We butchered this year's crop of 51 Cornish-X chickens last weekend. I set up the equipment in our backyard in the morning and we started "processing" right after lunch.
My son James gathered the birds, hung them upside down, cut their necks so they bled out, then scalded and plucked them, two at a time, before handing them off to me. He's an old pro at 13 years old. I eviscerated every bird and cleaned them up before depositing each one in a big cooler of cold spring water. Marlene took care of bagging the birds for the freezer. My 16-year-old son, Robert, stayed busy in different capacities helping as needed. It was a team effort and an excellent example of the "family economy" in action.
We finished up the final chicken just before 8:00. James rigged up a light so I could see to process the last few.
That translates into one butchered-and-packaged critter about every ten minutes. But we were not trying to break any records. We just plodded along, and took our share of little breaks.
The next morning Marlene finished canning 18 quarts of good chicken stock while the boys and I cleaned up our processing area and put the equipment away.
So, after nine weeks of raising chickens in the front yard, and a day of processing, we once again have enough chickens in the freezer for another year. It's a good feeling to have that job done!
Ten years ago, when we raised and processed meat birds for the first time, it was new and difficult, and more than a little offensive. But with the proper equipment and some experience, we've discovered that butchering your own chickens can be as simple as picking strawberries and making jam. Well, almost.
I no longer mind the act of harvesting chickens. In fact, I look at every chicken as an opportunity to become better skilled and more proficient at the task of butchering. Such work is, ultimately, a rural craft that I take satisfaction in doing. I have come a long way to make a statement like that.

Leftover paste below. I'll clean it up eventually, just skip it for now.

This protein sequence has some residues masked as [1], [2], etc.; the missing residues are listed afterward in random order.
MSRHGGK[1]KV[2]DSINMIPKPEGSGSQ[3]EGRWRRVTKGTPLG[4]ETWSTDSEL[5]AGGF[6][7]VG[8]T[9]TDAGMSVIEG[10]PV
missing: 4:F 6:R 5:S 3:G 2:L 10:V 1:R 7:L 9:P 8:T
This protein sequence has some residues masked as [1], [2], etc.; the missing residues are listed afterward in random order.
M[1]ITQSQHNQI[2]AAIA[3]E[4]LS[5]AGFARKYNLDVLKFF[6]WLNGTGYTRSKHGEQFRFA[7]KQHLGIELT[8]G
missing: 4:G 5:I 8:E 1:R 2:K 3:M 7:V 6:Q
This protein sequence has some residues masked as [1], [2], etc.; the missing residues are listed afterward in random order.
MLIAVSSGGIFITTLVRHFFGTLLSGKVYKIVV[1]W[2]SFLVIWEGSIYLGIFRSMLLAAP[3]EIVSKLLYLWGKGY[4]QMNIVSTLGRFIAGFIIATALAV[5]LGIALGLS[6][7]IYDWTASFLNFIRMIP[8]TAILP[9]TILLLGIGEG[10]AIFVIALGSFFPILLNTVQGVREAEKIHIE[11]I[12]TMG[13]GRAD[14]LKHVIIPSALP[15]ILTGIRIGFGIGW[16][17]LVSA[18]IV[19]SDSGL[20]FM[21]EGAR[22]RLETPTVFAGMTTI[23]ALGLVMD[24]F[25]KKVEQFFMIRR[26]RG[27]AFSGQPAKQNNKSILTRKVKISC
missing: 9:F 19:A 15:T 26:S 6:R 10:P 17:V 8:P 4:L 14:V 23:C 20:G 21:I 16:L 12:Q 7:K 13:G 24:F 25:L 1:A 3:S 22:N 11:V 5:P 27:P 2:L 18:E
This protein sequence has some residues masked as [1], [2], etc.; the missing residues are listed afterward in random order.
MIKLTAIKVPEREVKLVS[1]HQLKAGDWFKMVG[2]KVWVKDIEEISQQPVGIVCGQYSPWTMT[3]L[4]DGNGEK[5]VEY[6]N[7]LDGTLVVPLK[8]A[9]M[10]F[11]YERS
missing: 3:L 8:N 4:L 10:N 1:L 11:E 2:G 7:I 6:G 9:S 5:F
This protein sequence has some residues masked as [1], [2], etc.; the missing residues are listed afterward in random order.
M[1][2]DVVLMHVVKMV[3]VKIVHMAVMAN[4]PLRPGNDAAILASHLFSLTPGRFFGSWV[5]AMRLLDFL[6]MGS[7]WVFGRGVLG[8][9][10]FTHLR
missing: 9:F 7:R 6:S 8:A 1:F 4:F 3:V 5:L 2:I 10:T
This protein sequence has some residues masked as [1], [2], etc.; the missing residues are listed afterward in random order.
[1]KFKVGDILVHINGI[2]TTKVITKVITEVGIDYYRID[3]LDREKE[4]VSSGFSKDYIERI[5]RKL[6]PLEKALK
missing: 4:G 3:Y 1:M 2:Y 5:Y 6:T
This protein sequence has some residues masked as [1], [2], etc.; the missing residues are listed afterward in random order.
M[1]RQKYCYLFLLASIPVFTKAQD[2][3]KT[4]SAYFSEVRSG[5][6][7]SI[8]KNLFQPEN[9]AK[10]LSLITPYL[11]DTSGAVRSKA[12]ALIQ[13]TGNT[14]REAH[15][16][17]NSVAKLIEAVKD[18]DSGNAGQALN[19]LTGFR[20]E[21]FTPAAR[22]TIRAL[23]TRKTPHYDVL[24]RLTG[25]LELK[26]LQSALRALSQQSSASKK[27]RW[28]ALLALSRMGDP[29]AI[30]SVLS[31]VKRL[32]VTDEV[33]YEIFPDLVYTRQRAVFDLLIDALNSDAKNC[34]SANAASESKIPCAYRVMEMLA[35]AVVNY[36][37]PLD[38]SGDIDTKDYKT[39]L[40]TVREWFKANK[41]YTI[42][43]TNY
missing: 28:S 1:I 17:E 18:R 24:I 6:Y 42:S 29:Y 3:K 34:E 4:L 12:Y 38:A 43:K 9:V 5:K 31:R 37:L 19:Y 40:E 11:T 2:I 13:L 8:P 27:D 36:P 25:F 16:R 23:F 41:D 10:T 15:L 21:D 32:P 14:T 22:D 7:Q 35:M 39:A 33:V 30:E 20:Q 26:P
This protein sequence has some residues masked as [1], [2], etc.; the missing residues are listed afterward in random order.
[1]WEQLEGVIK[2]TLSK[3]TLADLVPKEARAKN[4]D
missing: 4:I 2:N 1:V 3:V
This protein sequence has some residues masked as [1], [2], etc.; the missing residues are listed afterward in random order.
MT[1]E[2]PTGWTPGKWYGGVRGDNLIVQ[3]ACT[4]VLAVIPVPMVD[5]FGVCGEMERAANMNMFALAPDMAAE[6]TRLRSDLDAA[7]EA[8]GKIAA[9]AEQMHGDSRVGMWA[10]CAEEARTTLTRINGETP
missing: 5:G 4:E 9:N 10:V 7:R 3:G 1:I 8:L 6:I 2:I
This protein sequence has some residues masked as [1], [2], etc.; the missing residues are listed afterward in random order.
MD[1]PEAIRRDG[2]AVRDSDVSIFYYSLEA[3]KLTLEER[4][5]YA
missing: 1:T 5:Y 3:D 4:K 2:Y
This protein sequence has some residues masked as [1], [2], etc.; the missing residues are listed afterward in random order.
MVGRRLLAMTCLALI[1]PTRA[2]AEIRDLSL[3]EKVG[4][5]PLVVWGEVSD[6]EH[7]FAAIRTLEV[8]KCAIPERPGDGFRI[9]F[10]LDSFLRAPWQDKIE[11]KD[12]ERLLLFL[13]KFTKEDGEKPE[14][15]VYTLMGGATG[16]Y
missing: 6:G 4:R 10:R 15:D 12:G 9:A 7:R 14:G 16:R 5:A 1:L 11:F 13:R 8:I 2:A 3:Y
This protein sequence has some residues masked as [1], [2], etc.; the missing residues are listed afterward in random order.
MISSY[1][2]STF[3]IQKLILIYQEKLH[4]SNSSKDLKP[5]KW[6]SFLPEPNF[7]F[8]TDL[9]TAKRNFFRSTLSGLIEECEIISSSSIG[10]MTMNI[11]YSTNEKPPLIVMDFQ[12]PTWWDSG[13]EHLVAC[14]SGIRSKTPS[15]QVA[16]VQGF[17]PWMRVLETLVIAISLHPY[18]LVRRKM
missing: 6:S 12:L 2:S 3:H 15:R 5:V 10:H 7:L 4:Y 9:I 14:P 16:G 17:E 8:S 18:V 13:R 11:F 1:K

If you would like to see a photo essay of how we backyard-process our chicken crop each year, check out this link: Backyard Poultry Processing With My 11-Year-Old Son
The pictures at that essay show my homemade Whizbang Chicken Plucker, and my homemade Whizbang Chicken Scalder. I could certainly process chickens without these devices, but it would not be nearly as fast, easy, and efficient (not to mention FUN) to do.
If you have never eviscerated a chicken, I have posted a step-by-step, detailed, how-to photo essay on the subject at this link: How to Butcher a Chicken. That link will also take you to information about how Marlene makes and cans chicken stock.
My point in relating all of this is that if I and my family can learn to raise and butcher our own meat birds, so can you. Once you've gotten through the learning curve, and have some good tools to help you, it's not difficult to do and, like I said, it's a good feeling to be stocked up for the year.
You can find all my poultry-related essays at this link: Raising & Processing Poultry
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